As one who pastored for over 20 years I now am able to see things from the other side so to speak. In my years of paid ministry I would have sided with you Chris in a heartbeat on every level. After 7 years out of paid ministry I see everything in a new light. I only wish Chris that you could take a 7 yr sabatacial and not get any pay from church circles. The difference is amazing.

"modern individualism" has nothing to do with why i presently do not attend an institutional church and to put such a phrase in the same breath as (Alan Jamieson's "A Churchless Faith") certainly makes a gross misrepresentation of anyone i have met since leaving the i.c.

" it feels at times that there are those deconstructionists who would rid the Kingdom of the Church." i have yet in 7 years been able to meet any of these people you suggest are out here. It has not been my experience at all. I think your fear is overblown out here. Tell me who they are and I would love to talk with them.

"Assuming that God's kingdom is far broader in scope than the Church is an easy assumption to embrace" ... and one which i have lived out for 7 years now and am greatly enjoying. Again I challange you to take a break from paid ministry to see what your point of view might be then. I started by saying that when I was paid by the church I would have sided with you. From this side I see I was truly defending my paycheck in the guise of being true to the calling and true to the teaching of right doctrine. Hope I have not offended you by stating these thoughts for that is not my intention.

Shok,

I really appreciate you hopping in on this one. I know that you've been "living it" for several years now, and your perspective means a great deal to me.

Alan Jamieson's book -- A Churchless Faith -- was an extremely helpful book for me. It opened my eyes to some of the institutional church's "blind spots" that I hadn't considered before. I still very much consider it a "must read" for those pursuing ministry inside or outside the IC.

At the same time, I believe that Jamieson's book presents a limited-view "snapshot" of the churchless faith phenomenon. Extremely helpful, but limited (by design, I am sure).
In the same way that our culture's radical individualism has influenced the entire religious landscape -- especially in America, and especially within modern evangelicalism -- I find the notion rather absurd that radical individualism doesn't have a role in the further splintering of the Church (as we know it in its broadest sense)and the increasing proliferation of "expressions" of the same.

I personally believe you, when you say that modern individualism had nothing to do with your exodus from the institutional church or your choice to remain out of it. I have my own theories, I suppose, as to what some of the contributing factors may have been which led you down your path.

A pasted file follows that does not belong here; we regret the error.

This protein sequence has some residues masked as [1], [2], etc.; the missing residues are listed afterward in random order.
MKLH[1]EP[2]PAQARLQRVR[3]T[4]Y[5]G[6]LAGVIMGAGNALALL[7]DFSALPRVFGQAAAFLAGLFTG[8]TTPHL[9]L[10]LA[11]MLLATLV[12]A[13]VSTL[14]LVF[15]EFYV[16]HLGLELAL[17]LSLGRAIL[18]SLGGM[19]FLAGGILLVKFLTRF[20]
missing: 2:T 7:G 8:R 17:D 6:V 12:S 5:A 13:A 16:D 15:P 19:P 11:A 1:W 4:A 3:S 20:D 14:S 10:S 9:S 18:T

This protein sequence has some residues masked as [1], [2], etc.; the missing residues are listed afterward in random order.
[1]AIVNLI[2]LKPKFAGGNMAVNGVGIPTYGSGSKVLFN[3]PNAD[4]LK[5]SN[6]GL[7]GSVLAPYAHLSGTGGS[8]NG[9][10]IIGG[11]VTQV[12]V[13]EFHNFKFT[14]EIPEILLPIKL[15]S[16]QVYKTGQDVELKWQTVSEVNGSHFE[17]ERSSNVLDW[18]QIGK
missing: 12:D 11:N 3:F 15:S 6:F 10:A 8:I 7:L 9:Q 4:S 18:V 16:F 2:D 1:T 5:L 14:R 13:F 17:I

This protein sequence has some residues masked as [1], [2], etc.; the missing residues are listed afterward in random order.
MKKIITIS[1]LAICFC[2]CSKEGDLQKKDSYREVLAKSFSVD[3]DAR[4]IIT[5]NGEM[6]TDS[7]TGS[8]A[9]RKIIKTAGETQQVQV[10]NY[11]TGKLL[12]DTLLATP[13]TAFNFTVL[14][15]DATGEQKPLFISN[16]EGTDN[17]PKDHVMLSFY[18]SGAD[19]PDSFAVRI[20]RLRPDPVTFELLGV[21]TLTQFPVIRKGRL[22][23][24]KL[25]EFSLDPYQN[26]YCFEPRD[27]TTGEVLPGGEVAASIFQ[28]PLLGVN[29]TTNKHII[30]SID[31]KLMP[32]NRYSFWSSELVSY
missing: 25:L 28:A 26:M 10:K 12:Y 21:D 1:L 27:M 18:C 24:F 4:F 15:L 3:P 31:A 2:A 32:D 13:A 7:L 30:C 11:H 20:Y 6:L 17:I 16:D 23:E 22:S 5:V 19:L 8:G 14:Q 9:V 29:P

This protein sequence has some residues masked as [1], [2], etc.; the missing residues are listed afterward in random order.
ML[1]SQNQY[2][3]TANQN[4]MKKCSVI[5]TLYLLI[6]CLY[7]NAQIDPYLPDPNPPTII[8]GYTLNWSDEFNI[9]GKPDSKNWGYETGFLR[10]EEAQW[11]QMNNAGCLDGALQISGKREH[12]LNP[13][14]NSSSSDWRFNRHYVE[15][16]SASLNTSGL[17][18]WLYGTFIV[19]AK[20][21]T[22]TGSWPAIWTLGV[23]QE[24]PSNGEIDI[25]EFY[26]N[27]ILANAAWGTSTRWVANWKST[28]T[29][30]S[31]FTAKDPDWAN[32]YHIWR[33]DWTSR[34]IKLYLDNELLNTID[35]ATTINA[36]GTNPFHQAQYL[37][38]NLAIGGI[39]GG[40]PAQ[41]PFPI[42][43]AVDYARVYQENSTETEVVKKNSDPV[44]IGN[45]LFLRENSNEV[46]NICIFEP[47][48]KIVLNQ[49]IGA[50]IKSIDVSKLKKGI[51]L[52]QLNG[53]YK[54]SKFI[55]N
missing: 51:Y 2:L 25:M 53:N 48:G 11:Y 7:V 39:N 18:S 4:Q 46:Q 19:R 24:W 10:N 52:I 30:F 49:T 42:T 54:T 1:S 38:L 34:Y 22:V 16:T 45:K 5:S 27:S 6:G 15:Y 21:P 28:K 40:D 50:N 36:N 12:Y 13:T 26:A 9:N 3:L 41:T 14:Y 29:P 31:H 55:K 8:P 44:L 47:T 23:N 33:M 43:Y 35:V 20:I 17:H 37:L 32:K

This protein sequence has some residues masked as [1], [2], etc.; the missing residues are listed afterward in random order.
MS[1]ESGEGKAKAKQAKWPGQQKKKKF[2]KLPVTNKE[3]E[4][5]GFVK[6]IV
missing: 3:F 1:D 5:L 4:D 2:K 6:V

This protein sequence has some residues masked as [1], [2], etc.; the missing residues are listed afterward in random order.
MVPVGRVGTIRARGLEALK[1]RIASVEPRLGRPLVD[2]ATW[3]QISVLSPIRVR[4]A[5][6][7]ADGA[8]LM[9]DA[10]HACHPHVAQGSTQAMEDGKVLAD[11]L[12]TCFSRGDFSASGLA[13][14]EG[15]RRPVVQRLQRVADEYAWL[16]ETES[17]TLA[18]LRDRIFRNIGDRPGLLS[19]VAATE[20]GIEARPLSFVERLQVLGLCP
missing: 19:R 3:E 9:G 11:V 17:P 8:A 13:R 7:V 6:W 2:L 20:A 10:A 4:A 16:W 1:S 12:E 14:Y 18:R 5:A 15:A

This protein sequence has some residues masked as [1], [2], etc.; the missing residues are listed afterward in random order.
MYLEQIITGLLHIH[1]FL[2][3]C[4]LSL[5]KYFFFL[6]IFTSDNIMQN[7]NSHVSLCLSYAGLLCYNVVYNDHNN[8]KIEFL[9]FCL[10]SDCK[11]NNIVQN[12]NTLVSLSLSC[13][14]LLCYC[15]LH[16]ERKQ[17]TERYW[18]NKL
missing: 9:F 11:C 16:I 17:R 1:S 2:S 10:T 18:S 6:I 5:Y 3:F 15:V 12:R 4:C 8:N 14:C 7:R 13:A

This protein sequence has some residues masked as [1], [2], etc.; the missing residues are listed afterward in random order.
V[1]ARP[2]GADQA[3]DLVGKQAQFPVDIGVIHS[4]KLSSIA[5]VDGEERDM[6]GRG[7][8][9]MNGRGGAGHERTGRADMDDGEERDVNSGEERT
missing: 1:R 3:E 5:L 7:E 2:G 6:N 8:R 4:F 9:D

I have friends whom one might label as "hyper-fundamentalist house church practitioners." They see the IC as having corrupted into a tool of the devil -- and that it will eventually become the pawn of the antichrist (according to their eschatalogical interpretation of scripture). Yes, they are on the fringe of IC detractors, and yes, I may have gone a little too far in citing their views to make my point.

When all is said and done, equating the Kingdom with the Church would be a difficult leap for me. I guess it's the theology that's so deeply ingrained in me. I've long-recognized that there have always been people of faith -- righteous people -- outside of God's own chosen people. The scriptures attest to this in both testaments. I accept the fact that there are righteous godfearers (and others) who often prove to be more faithful (i.e. full of faith)than the "insiders" many would assume to be in the lead.

But for me, all of this still does not account for multitudes of people who have pulled out of the IC -- not because of ecclesiological or theological convictions
; not because of spiritual abuse or wounding -- but because of things like laziness, selfishness, and even vices.

The mistake I made many years ago, was to assume that everybody who left the IC fell into this category. Then... boy did I get a wake-up call (nearly 8 years ago)when I got involved in the emerging church "conversation."

Where is all of this leading? I'm not sure. But I have a strong hunch that George Barna is probably right in foreseeing that by roughly 2020, upwards of 25% of Christ-followers will be pursuing their faith outside of the IC. I can't remember who at present, but I've heard that this number might reach 50%, if you take into account those who pursue their Christian faith alone or within the confines of their nuclear family. Will that be a good thing? I don't think so, and I keep thinking about 1 Corinthians 10:23:


"All things are lawful," but not all things are beneficial. "All things are lawful," but not all things build up. (NRSV)

Oh, and by the way, you haven't offended me in the least, Shok, by sharing your thoughts and convictions here. In fact, I invite you to keep dialogging with me about such things. You'll help keep me from getting dull. ;)

Blessings,

Chris